Toronto Film Society presented The Boy With Green Hair (1948) on Monday, March 13, 1989 in a double bill with The Iron Curtain (1948) as part of the Season 41 Monday Evening Film Buffs Series “D”, Programme 5.
The Boy With Green Hair (1948)
Production Company: RKO. Director: Joseph Losey. Producer: Stephen Ames. Screenplay: Ben Barzman and Alfred Louis Levitt, from the story by Betty Beaton.
Cast: Pat O’Brien (Gramp), Robert Ryan (Dr. Evans), Barbara Hale (Miss Brand), Dean Stockwell (Peter), Richard Lyon (Michael), Walter Catlett (“The King”), Samuel S. Hinds (Dr. Knudson), Regis Toomey (Mr. Davis), Charles Meredith (Mr. Piper), David Clarke (Barber), Billy Sheffield (Red), John Calkins (Danny), Teddy Infuhr (Timmy), Dwayne Hickman (Joey).
The Iron Curtain (1948)
Production Company: Twentieth Century Fox. Director: William A. Wellman. Producer: Sol C. Siegel. Screenplay: Milton Krims, based on the personal story of Igor Gouzenko.
Cast: Dana Andrews (Igor Gouzenko), Gene Tierney (Anna Gouzenko), June Havoc (Karanova), Berry Kroeger (John Grubb), Edna Best (Mrs. Foster), Stefan Schnabel (Ranev), Nicholas Joy (Dr. Norman), Eduard Franz (Major Julin), Frederic Tozere (Col. Trigorin), Noel Cravat (Bushkin), Christopher Robin Olsen (Andrei), Peter Whitney (Winikov), Leslie Barrie (Editor), Mauritz Hugo (Leonard Letz), John Shay (Sergeyev), Victor Wood (Captain Class), John Ridgeley (Policeman).
In 1948, the Cold War was bitter, and espionage was in the air. It was the year that Alger Hiss, who had accompanied FDR to Yalta, was accused of being a Communist spy and, though the statute of limitations prevented his prosecution, was proved before the courts to be one. British Intelligence, as was learned later, was old-boy networked with spies, and Fuchs, Burgess, Maclean and others, would soon go over to the other side. The House UnAmerican Activities Committee in Washington was on an investigative spree, and after the Republicans lost the election in November, the way was paved for an expression of rage against official “softness” on communism; the mouthpiece of that rage would be Senator Joseph McCarthy.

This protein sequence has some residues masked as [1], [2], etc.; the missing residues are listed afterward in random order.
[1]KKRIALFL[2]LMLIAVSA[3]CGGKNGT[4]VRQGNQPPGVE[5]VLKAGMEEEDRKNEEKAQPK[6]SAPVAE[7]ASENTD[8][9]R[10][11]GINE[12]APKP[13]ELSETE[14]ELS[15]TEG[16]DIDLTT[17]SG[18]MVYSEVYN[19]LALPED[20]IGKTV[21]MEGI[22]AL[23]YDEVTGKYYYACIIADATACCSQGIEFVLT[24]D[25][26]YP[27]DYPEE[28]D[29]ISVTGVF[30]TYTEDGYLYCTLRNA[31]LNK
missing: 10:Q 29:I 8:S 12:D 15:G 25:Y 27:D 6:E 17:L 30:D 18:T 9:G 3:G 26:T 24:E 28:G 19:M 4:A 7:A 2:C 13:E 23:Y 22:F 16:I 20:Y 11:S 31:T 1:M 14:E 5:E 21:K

Tonight’s two films approach the red-hunting climate of 1948 from two directions. The Iron Curtain invokes Churchill’s apt phrase for the line of demarcation between East and West Europe which had been rung down as the friendship between the U.S.S.R. and the Anglo-American alliance played itself out; this film approves a tough anti-Communist stance. The Boy With Green Hair conjures up an image of differentness which was at odds with the patriotic conformity of 1948; its director would soon fall afoul of HUAC and McCarthy, and spend the best years of his creative life in England.
The Iron Curtain, is in fact, based on a case many of the audience will remember from close quarters. In 1946, Igor Gouzenko, a minor attache at the Soviet embassy in Ottawa, defected and took with him documents containing a vast amount of information about the Soviet espionage network in Canada and U.S. The film approaches this famous case in a spirit of uncritical acceptance: as Bosley Crowther wrote in the New York Times, “Hollywood fired its first shot in the ‘cold war’ against Russia today, just when a faint hope was glimmering that maybe moderation in fact might be achieved.”
In 1948, the Gouzenko case was ripped from the newspaper headlines of only yesterday: the style of the film was the currently effective style of such films as Henry Hathaway’s The House on 92nd Street, Elia Kazan’s Boomerang, and Jules Dassin’s The Naked City. The director of The Iron Curtain, William Wellman, had a personal style well adapted to the documentary. One of the old warhorses of the studio system, he had been making pictures for 25 years, and his best ones were closely observed slices of reality, often shot on location: Wings, The Public Enemy, The Ox Box Incident, The Story of G.I. Joe. He was a tough-minded individualist, in the Hemingway mould, to whom communism was anathema, so that this rather crudely propagandistic film may have been a labour of conscience. The documentary style in the service of propaganda owes much to Anatole Litvak’s film of 1939 Confessions of a Nazi Spy, and the scriptwriter of that early Hollywood reaction to Hitler’s Germany. Arthur Krims, was the scriptwriter for The Iron Curtain.